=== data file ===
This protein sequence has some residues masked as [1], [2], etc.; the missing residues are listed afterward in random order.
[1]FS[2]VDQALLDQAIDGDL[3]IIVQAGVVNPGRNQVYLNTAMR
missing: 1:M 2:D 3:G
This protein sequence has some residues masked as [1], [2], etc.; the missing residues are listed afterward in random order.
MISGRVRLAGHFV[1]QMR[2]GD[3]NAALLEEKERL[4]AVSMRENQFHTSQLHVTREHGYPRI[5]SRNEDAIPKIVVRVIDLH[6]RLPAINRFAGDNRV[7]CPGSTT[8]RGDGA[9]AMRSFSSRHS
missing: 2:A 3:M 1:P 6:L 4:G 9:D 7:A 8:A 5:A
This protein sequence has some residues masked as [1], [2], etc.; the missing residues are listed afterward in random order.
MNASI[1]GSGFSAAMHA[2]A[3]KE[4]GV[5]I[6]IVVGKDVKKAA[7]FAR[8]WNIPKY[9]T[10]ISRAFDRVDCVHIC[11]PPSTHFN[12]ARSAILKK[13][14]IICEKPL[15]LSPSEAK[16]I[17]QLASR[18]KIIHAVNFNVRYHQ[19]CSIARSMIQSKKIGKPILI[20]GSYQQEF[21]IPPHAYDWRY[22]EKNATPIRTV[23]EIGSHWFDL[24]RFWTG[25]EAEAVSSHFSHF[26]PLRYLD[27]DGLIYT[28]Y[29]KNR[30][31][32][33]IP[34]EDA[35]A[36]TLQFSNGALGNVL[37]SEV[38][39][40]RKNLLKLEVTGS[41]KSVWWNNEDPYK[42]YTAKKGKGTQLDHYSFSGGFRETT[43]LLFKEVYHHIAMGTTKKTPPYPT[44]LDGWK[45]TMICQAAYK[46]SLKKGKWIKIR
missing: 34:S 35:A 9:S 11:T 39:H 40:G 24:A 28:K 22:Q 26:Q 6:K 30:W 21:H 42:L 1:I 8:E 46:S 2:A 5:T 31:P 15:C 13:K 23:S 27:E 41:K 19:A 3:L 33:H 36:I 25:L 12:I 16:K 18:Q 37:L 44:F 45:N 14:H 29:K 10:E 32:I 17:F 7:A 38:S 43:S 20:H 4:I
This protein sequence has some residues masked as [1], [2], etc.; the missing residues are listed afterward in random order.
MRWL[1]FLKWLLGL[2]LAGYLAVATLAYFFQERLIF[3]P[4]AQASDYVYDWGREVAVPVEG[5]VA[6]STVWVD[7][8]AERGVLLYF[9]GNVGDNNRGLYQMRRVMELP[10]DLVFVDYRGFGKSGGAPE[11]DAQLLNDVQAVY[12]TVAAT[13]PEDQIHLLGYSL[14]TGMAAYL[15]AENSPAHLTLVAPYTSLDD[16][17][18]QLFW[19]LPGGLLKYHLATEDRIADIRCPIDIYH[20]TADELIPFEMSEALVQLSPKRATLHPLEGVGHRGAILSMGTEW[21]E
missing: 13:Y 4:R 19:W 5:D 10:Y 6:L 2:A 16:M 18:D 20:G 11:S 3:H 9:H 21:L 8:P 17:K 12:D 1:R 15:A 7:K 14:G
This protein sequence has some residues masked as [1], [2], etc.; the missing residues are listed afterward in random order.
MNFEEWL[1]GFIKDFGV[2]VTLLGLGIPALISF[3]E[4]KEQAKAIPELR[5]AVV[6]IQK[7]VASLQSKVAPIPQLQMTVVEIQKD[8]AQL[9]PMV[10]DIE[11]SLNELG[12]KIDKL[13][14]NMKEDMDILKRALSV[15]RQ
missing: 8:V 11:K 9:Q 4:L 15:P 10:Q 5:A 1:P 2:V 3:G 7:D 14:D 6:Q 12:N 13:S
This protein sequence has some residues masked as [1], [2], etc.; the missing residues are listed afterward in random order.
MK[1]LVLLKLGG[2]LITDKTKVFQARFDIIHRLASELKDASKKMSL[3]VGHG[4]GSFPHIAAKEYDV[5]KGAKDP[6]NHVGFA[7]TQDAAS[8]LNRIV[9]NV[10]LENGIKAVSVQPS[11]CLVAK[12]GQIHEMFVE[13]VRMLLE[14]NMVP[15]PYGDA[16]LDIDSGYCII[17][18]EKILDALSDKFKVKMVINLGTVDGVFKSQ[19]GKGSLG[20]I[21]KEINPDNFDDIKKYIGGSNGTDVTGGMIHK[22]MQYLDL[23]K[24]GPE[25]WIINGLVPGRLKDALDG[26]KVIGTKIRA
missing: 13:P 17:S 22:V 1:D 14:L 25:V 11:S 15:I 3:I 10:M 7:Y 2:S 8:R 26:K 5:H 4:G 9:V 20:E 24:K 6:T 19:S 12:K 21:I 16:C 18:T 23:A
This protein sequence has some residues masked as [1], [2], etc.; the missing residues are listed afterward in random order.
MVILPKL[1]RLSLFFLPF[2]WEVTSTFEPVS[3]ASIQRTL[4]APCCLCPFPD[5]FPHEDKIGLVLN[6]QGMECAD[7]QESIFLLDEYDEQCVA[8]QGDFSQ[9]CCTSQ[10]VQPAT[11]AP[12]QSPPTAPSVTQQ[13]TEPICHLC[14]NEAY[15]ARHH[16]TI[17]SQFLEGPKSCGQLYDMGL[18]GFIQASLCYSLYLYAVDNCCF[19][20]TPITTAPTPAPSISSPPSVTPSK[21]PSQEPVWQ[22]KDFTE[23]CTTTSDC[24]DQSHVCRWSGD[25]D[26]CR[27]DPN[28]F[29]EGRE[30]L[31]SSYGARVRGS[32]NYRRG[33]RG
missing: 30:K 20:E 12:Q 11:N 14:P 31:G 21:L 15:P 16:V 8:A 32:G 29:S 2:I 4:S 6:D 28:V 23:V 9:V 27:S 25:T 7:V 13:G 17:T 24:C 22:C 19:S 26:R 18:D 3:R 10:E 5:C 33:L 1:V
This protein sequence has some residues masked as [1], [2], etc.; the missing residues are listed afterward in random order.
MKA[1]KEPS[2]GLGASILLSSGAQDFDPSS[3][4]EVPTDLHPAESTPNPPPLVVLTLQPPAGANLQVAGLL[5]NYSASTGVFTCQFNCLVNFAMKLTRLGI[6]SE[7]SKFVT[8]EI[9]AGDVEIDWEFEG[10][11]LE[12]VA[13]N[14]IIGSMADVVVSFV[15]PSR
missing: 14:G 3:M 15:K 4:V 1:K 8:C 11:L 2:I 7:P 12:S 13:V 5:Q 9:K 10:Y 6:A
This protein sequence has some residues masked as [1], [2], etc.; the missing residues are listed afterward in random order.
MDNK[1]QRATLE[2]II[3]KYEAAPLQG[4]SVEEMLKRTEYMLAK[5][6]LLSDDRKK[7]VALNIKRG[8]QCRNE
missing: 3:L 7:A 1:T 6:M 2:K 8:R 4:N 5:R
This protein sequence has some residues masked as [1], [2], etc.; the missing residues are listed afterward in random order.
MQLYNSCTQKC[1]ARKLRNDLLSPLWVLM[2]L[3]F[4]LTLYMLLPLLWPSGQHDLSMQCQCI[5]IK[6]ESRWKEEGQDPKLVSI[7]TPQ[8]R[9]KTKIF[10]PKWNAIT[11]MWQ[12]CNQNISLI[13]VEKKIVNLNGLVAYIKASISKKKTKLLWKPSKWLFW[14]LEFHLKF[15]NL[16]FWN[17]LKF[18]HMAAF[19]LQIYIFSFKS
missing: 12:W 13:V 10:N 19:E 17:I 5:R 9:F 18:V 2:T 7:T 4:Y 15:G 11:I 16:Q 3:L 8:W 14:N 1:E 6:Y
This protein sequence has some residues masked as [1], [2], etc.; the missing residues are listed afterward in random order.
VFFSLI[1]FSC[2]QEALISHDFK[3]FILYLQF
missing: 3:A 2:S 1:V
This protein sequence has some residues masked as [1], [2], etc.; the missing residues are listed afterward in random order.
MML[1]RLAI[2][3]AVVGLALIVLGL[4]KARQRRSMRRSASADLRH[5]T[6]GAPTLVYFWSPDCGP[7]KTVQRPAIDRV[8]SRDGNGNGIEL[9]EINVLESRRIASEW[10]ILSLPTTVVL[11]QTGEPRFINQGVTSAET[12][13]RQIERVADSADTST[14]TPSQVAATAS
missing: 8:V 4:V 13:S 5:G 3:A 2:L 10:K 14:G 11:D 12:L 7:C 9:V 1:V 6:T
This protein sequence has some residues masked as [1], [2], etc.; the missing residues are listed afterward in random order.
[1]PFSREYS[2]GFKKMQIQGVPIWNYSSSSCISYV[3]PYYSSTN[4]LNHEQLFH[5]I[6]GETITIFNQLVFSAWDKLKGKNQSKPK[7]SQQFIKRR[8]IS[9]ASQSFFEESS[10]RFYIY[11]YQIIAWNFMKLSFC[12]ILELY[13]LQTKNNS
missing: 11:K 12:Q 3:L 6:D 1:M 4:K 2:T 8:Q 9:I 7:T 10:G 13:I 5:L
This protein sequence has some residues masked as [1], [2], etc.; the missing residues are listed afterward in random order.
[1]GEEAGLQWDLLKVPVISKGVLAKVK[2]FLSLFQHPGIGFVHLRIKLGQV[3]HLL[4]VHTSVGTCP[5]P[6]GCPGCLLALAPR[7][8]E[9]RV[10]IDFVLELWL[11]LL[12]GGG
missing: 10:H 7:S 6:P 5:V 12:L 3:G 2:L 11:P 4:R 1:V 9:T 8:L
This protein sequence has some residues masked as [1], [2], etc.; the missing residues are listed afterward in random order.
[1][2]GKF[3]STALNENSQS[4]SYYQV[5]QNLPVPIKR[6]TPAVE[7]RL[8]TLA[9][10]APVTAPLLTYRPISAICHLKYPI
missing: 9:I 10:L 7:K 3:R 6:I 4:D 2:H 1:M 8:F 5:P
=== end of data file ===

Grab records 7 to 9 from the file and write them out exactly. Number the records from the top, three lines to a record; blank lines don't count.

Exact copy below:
This protein sequence has some residues masked as [1], [2], etc.; the missing residues are listed afterward in random order.
MVILPKL[1]RLSLFFLPF[2]WEVTSTFEPVS[3]ASIQRTL[4]APCCLCPFPD[5]FPHEDKIGLVLN[6]QGMECAD[7]QESIFLLDEYDEQCVA[8]QGDFSQ[9]CCTSQ[10]VQPAT[11]AP[12]QSPPTAPSVTQQ[13]TEPICHLC[14]NEAY[15]ARHH[16]TI[17]SQFLEGPKSCGQLYDMGL[18]GFIQASLCYSLYLYAVDNCCF[19][20]TPITTAPTPAPSISSPPSVTPSK[21]PSQEPVWQ[22]KDFTE[23]CTTTSDC[24]DQSHVCRWSGD[25]D[26]CR[27]DPN[28]F[29]EGRE[30]L[31]SSYGARVRGS[32]NYRRG[33]RG
missing: 30:K 20:E 12:Q 11:N 14:P 31:G 21:L 15:P 16:V 8:A 32:G 29:S 2:I 4:S 6:D 28:V 23:V 9:V 27:S 25:T 7:V 13:G 17:T 24:C 22:C 19:S 26:R 18:D 3:R 10:E 5:C 33:L 1:V
This protein sequence has some residues masked as [1], [2], etc.; the missing residues are listed afterward in random order.
MKA[1]KEPS[2]GLGASILLSSGAQDFDPSS[3][4]EVPTDLHPAESTPNPPPLVVLTLQPPAGANLQVAGLL[5]NYSASTGVFTCQFNCLVNFAMKLTRLGI[6]SE[7]SKFVT[8]EI[9]AGDVEIDWEFEG[10][11]LE[12]VA[13]N[14]IIGSMADVVVSFV[15]PSR
missing: 14:G 3:M 15:K 4:V 1:K 8:C 11:L 2:I 7:P 12:S 13:V 5:Q 9:K 10:Y 6:A
This protein sequence has some residues masked as [1], [2], etc.; the missing residues are listed afterward in random order.
MDNK[1]QRATLE[2]II[3]KYEAAPLQG[4]SVEEMLKRTEYMLAK[5][6]LLSDDRKK[7]VALNIKRG[8]QCRNE
missing: 3:L 7:A 1:T 6:M 2:K 8:R 4:N 5:R